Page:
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Your Mental Health and Community Collaboration

May 6, 2022

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Our community connections were abruptly cancelled over two ago when the pandemic hit. Regular “meet-up” routines stopped, planned family gatherings were postponed, quinceañeras were placed on hold, routine healthcare cancelled, and celebrations of life delayed. Many of us directly experienced the impact of disconnection on us as individuals, families, neighborhoods, and in our community at large.

We adapted by utilizing virtual technologies to fill the gaps and maintain connections. But now as the threat of the pandemic eases, we are free to gather again at familiar spots, shop in-person, and actually experience those delayed celebrations.

Yet not everyone has managed the ‘disconnect’ well and some of us struggle with reconnecting. The transition from isolation—even if self-imposed‑ to reconnection is not without challenges for many. This is a process known as “post-pandemic re-entry.” Emanuel Maindenberg, a psychologist, noted, “We have entered the next stage of coping with this pandemic. Moving towards a new normal, we would expect that to be associated with a great deal of anxiety and an increase in mental health problems.” This is why in this next phase of dealing with the pandemic, our mental health needs our attention.

We must gather, share, lament, and be present for each other. We must support one another in so many ways, with a cafecito, a glass of wine, hiking at the Overlook, or a walk through the park. And we must be aware that some of us need more intensive intervention than others. At the hospital, we see acute mental health trauma presenting across all age groups from kids to the elderly. Accessing appropriate care is challenging because either the resources do not exist or the network can’t keep up. Plus the pandemic made it very clear that there is no one solution that fits all. The need for an overarching mental and behavioral health network is now more apparent than ever.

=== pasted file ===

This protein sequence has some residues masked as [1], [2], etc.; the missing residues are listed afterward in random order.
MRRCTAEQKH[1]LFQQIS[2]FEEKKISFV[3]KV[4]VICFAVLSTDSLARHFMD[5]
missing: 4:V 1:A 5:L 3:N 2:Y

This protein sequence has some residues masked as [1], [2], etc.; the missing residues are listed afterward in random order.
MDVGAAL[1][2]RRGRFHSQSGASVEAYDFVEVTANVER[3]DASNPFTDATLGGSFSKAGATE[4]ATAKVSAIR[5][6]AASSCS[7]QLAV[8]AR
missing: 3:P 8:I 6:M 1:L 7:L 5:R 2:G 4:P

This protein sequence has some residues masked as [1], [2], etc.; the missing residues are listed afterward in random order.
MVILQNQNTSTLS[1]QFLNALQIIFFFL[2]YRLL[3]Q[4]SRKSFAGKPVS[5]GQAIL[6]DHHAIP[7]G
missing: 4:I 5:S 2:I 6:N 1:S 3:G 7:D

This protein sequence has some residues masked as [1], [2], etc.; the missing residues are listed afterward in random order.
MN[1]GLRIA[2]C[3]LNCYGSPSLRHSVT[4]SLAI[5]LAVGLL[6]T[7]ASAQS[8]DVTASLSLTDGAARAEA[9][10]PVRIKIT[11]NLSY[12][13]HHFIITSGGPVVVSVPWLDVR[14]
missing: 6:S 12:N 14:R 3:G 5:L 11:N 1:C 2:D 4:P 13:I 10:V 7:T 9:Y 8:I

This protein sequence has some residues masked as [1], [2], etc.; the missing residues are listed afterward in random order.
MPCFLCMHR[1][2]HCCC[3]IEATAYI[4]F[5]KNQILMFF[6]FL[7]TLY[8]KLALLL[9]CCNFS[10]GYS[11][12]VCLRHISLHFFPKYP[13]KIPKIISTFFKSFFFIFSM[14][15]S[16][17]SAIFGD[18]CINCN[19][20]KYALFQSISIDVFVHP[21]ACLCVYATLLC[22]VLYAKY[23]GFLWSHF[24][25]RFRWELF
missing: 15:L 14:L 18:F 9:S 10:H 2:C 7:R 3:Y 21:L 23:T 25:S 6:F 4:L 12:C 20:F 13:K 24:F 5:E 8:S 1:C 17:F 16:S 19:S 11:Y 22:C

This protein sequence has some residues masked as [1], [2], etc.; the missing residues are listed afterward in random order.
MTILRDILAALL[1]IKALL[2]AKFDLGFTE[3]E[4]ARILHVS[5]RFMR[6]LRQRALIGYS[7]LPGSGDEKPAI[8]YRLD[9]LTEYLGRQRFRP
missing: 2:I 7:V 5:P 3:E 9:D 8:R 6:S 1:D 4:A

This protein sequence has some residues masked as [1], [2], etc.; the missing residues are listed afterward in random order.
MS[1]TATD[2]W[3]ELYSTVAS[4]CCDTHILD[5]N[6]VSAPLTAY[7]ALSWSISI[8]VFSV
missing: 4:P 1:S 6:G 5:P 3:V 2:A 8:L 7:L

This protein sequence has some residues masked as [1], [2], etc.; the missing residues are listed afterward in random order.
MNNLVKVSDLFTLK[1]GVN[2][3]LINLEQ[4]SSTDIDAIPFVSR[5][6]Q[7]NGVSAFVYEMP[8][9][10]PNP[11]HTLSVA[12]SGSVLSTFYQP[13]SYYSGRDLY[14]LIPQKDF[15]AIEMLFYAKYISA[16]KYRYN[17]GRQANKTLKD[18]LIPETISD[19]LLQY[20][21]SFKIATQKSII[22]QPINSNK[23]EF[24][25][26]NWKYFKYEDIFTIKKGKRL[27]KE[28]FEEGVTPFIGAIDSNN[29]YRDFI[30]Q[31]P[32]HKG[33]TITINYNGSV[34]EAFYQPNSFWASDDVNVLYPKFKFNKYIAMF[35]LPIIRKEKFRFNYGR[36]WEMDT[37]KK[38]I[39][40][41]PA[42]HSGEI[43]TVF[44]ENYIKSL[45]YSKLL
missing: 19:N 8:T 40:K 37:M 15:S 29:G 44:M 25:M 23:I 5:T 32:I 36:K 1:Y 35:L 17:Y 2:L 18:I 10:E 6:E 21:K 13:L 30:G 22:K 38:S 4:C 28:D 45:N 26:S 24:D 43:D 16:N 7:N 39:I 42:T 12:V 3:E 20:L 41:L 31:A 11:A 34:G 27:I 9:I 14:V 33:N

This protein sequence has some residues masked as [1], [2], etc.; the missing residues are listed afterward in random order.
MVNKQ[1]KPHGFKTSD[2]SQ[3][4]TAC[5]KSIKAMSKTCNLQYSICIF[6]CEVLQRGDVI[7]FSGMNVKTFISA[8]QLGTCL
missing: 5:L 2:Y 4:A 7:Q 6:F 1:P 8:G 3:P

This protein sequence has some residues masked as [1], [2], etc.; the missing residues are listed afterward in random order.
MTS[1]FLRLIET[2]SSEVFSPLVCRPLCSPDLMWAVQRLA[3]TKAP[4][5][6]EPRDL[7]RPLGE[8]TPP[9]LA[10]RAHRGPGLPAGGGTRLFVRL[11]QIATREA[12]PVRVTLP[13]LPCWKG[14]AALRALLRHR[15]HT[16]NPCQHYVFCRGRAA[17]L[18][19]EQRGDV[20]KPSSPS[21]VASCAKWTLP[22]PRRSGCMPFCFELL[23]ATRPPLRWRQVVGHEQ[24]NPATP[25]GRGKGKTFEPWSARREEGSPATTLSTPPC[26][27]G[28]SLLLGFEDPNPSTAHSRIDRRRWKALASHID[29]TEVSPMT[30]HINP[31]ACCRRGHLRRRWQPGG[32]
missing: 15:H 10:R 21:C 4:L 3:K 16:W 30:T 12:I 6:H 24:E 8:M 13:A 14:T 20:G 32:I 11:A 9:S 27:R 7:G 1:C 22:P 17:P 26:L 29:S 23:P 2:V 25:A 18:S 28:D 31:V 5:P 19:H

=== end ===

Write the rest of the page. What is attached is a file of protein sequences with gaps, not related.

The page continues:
Sonoma Valley Mental Health Collective

When I arrived in Sonoma Valley, one of the first community leaders I was introduced to was Cameron Safarloo, CEO of Hanna Boys Center. When he shared his vision for establishing a centralized mental health hub on their campus with and for our community, I immediately saw the benefit.

The opportunity to establish a more robust network and enrich the mental and behavioral health services in the valley is now possible through efforts spearheaded by Safarloo, who said, “We know that there is great need for enhanced mental health services and that access to these services is severely limited in Sonoma Valley. We have begun collaborating with local, like-minded partners to meet the mental health needs of our community. In 2022 Hanna will be opening a Mental Health Hub that will greatly improve access to these critical services.”